Starlin Castro 'embarrassed' after mental mistake in Cubs loss


Starlin Castro 'embarrassed' after mental mistake in Cubs loss

MINNEAPOLIS - There was no place for Starlin Castro defenders on Twitter Friday night.

The enigmatic shortstop found himself under fire on social media again as he made another mental mistake in the field.

In the first inning of Friday's game against the Twins, Castro booted a routine double-play grounder with the bases loaded and then hung his head while retrieving the ball, allowing Minnesota's Eddie Rosario to motor home from second base on a ball that never left the infield dirt.

Two runs scored on the play and set the tone for the entire evening in an eventual 7-2 Cubs loss.

"That's bad. That's really bad," Castro said. "That's the kind of mistake that can't happen. It's really embarrassing. 

"I apologized to all my teammates. That's not supposed to happen. It's tough. I don't have any excuse. That kind of thing can't happen again."

[MORE: Cubs 'just didn't have it' in sloppy loss to Twins]

Castro has been plagued by mental mistakes and attention lapses in the field over his career, getting ripped on national TV and building a perception in some corners of the baseball world as a guy who may always be prone to miscues like this.

The error was Castro's 14th of the season, even though the mental mistake doesn't count against him on the stat sheet. 

Castro is a stand-up guy, who always faces up to his mistakes. He stood in front of his locker, ready to meet the media immediately after Friday's game, answering every question and looking each reporter in the eye, never deflecting blame or trying to hide from his gaffe.

"It makes me feel really bad because that's not me," Castro said. "I'm better than that. That should never happen. Not even one time. Never.

"Those kinds of things piss me off. ... I don't have any excuse for that. That kind of thing can't happen."

Cubs manager Joe Maddon insists he doesn't care about the physical mistakes in a game where everybody messes up eventually. But Maddon has been preaching a sharp mental focus since coming to the organization and he believes there's still hope for Castro removing those sort of mental lapses from his game, even at age 25 and in his sixth big-league season.

"Yep, we can [fix it]," Maddon said. "I'm a big believer in that. He is young. He has experience, but he's young. 

"We just have to keep working on that. That's the way you've gotta coach as a manager. If these guys were perfect, they wouldn't need us. I really like the kid a lot. I know nobody feels worse than he does right now."

Castro said he talked to starting pitcher Kyle Hendricks after the first inning, apologizing and owning up to his mistake.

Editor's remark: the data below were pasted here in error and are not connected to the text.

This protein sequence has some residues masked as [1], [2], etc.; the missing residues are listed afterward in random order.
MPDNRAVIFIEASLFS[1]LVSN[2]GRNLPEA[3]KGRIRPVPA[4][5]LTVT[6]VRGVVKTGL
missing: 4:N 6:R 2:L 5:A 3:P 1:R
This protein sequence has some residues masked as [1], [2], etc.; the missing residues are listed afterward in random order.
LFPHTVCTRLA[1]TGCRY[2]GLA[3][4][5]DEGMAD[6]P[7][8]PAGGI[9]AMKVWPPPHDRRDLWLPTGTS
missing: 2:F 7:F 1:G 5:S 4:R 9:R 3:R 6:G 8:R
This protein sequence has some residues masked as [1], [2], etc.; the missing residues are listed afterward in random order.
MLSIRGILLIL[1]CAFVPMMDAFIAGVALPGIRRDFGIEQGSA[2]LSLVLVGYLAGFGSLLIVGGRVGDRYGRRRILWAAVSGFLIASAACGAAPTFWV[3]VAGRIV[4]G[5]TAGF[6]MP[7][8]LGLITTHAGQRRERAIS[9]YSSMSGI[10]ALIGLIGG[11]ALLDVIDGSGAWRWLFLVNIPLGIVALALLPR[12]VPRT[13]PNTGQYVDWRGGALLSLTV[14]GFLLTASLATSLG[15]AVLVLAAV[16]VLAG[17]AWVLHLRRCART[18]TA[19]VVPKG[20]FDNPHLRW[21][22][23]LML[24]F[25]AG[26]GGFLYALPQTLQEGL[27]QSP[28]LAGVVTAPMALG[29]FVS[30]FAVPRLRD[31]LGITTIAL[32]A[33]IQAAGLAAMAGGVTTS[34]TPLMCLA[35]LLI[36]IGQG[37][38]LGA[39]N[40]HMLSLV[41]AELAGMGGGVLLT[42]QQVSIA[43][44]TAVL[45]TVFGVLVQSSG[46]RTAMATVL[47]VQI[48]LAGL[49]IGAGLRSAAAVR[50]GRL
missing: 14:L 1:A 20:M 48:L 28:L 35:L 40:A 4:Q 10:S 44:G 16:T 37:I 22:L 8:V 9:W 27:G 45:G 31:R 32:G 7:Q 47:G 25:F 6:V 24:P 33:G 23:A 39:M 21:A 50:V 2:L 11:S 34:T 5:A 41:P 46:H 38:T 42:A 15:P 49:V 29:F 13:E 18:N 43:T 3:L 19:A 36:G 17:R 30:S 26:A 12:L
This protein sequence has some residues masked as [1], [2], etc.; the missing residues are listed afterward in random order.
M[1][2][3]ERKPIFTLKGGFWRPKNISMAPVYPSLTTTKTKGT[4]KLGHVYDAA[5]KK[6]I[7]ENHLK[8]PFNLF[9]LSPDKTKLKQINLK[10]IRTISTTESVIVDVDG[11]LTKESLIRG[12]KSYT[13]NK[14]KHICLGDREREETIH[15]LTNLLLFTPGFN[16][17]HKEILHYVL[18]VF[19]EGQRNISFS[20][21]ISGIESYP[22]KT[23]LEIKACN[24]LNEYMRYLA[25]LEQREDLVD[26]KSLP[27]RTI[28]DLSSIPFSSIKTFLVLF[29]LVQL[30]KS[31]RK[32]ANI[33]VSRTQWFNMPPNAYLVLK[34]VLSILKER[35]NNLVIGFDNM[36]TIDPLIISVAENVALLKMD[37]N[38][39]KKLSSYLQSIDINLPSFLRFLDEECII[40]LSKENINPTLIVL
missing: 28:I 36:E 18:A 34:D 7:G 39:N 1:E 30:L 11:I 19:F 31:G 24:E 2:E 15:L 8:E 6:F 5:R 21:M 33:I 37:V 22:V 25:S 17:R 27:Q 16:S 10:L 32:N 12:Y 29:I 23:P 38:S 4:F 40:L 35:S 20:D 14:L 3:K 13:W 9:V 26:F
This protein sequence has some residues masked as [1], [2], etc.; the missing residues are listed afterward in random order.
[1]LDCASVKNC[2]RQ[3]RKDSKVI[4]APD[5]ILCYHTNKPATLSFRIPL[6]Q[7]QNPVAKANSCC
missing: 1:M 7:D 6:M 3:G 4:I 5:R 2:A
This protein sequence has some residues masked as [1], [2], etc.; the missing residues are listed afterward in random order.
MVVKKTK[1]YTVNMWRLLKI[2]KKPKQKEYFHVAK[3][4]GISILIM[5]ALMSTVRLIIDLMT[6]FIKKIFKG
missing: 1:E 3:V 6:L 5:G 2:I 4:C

But Castro wasn't the only guy to make a mistake behind Hendricks in the game. Miguel Montero let a run come home with a wild throw to second base and Kris Bryant threw wide of the first-base bag in the first inning, sinking another shot at a double play.

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Still, Hendricks refused to place blame on his teammates after the game.

"Everybody makes mistakes," Hendricks said. "I'm up there making mistakes all the time. There's no way I'm going to criticize guys ever.

"But they had more plays. Starlin made a great play in the hole later in the game. I just told them to keep their heads up and they'll get some more."

Hendricks did work around the mistake, closing the door for the Twins in that first inning and limiting Minnesota to just those two runs. 

Castro tried to make up for the early gaffe, drilling a pair of fly balls to the wall, including a shot to center field in the top of the second with a runner on base.

At the end of the day, the Cubs still presented a unified front and nobody seemed to let their frustrations cloud the message of a 35-30 team hoping to be playing in the postseason this year.

"You have to be able to communicate. That's part of being a team and being good teammates for each other," Hendricks said. "We have to pick each other up.

"If a mistake like that happens, then maybe I can make big pitches, get the next guy out and we can get out of the inning. It's just about constantly picking guys up."

Remember that guy? Former Cubs shortstop Ricky Gutiérrez

Remember that guy? Former Cubs shortstop Ricky Gutiérrez

Ricky Gutiérrez played in the Majors from 1993-2004. He played shortstop for the Cubs from 2000-01 and later signed with them again in June 2004.